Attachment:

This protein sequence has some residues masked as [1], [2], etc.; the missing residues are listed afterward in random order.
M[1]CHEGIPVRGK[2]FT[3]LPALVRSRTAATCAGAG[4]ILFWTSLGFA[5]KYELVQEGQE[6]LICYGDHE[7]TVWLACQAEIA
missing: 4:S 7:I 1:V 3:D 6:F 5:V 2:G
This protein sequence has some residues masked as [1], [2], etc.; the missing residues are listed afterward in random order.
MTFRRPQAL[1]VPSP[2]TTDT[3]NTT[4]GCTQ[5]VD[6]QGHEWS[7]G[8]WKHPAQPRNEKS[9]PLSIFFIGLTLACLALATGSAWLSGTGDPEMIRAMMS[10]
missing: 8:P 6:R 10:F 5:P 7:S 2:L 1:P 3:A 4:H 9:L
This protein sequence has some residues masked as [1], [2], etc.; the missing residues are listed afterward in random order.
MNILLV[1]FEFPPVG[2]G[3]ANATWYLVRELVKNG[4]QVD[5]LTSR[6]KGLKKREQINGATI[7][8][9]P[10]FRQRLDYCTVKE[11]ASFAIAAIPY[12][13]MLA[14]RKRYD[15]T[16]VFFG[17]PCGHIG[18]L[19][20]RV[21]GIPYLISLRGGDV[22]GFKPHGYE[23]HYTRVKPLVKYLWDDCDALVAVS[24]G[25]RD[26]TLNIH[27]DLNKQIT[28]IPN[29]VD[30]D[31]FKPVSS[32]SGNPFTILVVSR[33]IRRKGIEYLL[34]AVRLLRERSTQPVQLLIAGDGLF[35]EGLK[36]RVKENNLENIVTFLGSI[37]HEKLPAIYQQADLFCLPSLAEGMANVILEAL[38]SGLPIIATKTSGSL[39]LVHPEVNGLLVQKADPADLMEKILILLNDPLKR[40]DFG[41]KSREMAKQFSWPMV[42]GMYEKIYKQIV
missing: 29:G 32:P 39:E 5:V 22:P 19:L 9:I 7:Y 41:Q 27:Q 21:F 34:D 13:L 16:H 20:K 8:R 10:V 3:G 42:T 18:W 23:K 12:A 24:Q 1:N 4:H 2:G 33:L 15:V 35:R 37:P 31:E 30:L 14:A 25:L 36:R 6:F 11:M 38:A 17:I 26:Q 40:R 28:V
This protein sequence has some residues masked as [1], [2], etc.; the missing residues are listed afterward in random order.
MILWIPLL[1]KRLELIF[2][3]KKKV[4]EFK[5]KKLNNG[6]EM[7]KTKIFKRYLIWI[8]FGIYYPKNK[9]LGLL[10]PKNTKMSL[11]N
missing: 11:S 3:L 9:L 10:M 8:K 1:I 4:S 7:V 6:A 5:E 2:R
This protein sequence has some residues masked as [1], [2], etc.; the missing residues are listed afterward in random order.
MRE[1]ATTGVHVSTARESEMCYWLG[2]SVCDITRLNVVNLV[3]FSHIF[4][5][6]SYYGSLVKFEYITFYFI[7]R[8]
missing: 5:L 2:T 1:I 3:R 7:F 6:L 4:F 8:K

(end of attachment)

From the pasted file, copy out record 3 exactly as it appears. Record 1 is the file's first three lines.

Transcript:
This protein sequence has some residues masked as [1], [2], etc.; the missing residues are listed afterward in random order.
MNILLV[1]FEFPPVG[2]G[3]ANATWYLVRELVKNG[4]QVD[5]LTSR[6]KGLKKREQINGATI[7][8][9]P[10]FRQRLDYCTVKE[11]ASFAIAAIPY[12][13]MLA[14]RKRYD[15]T[16]VFFG[17]PCGHIG[18]L[19][20]RV[21]GIPYLISLRGGDV[22]GFKPHGYE[23]HYTRVKPLVKYLWDDCDALVAVS[24]G[25]RD[26]TLNIH[27]DLNKQIT[28]IPN[29]VD[30]D[31]FKPVSS[32]SGNPFTILVVSR[33]IRRKGIEYLL[34]AVRLLRERSTQPVQLLIAGDGLF[35]EGLK[36]RVKENNLENIVTFLGSI[37]HEKLPAIYQQADLFCLPSLAEGMANVILEAL[38]SGLPIIATKTSGSL[39]LVHPEVNGLLVQKADPADLMEKILILLNDPLKR[40]DFG[41]KSREMAKQFSWPMV[42]GMYEKIYKQIV
missing: 29:G 32:P 39:E 5:V 22:P 19:L 9:I 7:Y 41:Q 27:Q 21:F 34:D 13:L 16:H 20:K 8:R 10:V 3:G 42:T 18:W 23:K 12:A 24:Q 1:N 4:H 2:G 33:L 15:V 35:R 37:P 31:E 30:L 14:A 25:L 36:R 6:F 11:M 38:A 17:I 26:Q 40:R 28:V